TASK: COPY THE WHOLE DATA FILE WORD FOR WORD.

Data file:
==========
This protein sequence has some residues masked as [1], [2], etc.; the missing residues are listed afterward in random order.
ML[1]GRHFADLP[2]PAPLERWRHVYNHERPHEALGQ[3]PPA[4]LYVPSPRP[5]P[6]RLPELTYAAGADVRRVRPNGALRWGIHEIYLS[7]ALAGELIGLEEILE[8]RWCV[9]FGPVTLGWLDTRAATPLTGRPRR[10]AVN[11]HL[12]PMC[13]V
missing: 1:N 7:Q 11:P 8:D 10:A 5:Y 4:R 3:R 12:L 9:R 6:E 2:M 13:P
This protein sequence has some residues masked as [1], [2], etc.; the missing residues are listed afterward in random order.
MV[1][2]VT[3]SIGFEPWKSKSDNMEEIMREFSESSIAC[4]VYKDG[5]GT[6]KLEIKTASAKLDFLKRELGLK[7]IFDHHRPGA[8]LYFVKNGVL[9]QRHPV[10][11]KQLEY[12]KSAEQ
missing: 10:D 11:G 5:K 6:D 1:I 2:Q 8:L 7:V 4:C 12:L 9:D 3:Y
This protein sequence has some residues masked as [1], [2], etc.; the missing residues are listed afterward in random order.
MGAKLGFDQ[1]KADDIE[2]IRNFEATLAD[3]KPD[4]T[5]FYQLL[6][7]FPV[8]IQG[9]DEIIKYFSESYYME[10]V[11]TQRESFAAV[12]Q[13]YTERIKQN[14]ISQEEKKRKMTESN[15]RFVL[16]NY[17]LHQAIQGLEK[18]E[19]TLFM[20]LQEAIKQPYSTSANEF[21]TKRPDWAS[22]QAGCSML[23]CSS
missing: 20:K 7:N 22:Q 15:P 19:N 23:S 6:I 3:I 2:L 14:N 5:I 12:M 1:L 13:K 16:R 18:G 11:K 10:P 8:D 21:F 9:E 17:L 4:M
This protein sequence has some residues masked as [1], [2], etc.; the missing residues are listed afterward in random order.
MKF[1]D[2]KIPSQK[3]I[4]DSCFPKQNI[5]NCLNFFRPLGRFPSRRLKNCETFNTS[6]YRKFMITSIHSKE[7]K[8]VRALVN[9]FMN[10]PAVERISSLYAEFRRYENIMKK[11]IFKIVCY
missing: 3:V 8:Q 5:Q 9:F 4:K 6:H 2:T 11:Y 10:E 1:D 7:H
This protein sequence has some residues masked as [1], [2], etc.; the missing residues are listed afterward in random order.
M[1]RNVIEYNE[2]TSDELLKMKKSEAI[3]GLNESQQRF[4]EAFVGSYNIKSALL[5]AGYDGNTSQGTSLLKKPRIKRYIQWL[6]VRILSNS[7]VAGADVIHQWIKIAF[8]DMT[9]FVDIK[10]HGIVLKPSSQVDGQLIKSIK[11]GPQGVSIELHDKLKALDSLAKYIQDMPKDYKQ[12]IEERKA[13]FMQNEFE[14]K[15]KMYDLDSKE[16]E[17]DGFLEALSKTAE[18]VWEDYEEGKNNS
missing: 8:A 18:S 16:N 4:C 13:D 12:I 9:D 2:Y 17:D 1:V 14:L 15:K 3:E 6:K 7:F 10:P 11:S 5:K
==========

This protein sequence has some residues masked as [1], [2], etc.; the missing residues are listed afterward in random order.
ML[1]GRHFADLP[2]PAPLERWRHVYNHERPHEALGQ[3]PPA[4]LYVPSPRP[5]P[6]RLPELTYAAGADVRRVRPNGALRWGIHEIYLS[7]ALAGELIGLEEILE[8]RWCV[9]FGPVTLGWLDTRAATPLTGRPRR[10]AVN[11]HL[12]PMC[13]V
missing: 1:N 7:Q 11:P 8:D 10:A 5:Y 4:R 3:R 12:L 9:R 6:E 2:M 13:P
This protein sequence has some residues masked as [1], [2], etc.; the missing residues are listed afterward in random order.
MV[1][2]VT[3]SIGFEPWKSKSDNMEEIMREFSESSIAC[4]VYKDG[5]GT[6]KLEIKTASAKLDFLKRELGLK[7]IFDHHRPGA[8]LYFVKNGVL[9]QRHPV[10][11]KQLEY[12]KSAEQ
missing: 10:D 11:G 5:K 6:D 1:I 2:Q 8:L 7:V 4:C 12:L 9:D 3:Y
This protein sequence has some residues masked as [1], [2], etc.; the missing residues are listed afterward in random order.
MGAKLGFDQ[1]KADDIE[2]IRNFEATLAD[3]KPD[4]T[5]FYQLL[6][7]FPV[8]IQG[9]DEIIKYFSESYYME[10]V[11]TQRESFAAV[12]Q[13]YTERIKQN[14]ISQEEKKRKMTESN[15]RFVL[16]NY[17]LHQAIQGLEK[18]E[19]TLFM[20]LQEAIKQPYSTSANEF[21]TKRPDWAS[22]QAGCSML[23]CSS
missing: 20:K 7:N 22:Q 15:P 19:N 23:S 6:I 3:I 2:L 14:N 5:I 12:M 1:L 13:K 16:R 18:G 11:K 10:P 8:D 21:F 9:E 17:L 4:M
This protein sequence has some residues masked as [1], [2], etc.; the missing residues are listed afterward in random order.
MKF[1]D[2]KIPSQK[3]I[4]DSCFPKQNI[5]NCLNFFRPLGRFPSRRLKNCETFNTS[6]YRKFMITSIHSKE[7]K[8]VRALVN[9]FMN[10]PAVERISSLYAEFRRYENIMKK[11]IFKIVCY
missing: 3:V 8:Q 5:Q 9:F 4:K 6:H 2:T 11:Y 10:E 1:D 7:H
This protein sequence has some residues masked as [1], [2], etc.; the missing residues are listed afterward in random order.
M[1]RNVIEYNE[2]TSDELLKMKKSEAI[3]GLNESQQRF[4]EAFVGSYNIKSALL[5]AGYDGNTSQGTSLLKKPRIKRYIQWL[6]VRILSNS[7]VAGADVIHQWIKIAF[8]DMT[9]FVDIK[10]HGIVLKPSSQVDGQLIKSIK[11]GPQGVSIELHDKLKALDSLAKYIQDMPKDYKQ[12]IEERKA[13]FMQNEFE[14]K[15]KMYDLDSKE[16]E[17]DGFLEALSKTAE[18]VWEDYEEGKNNS
missing: 8:A 18:S 16:N 4:C 13:D 12:I 9:D 2:Y 17:D 1:V 14:L 15:K 3:E 6:K 7:F 10:P 11:S 5:K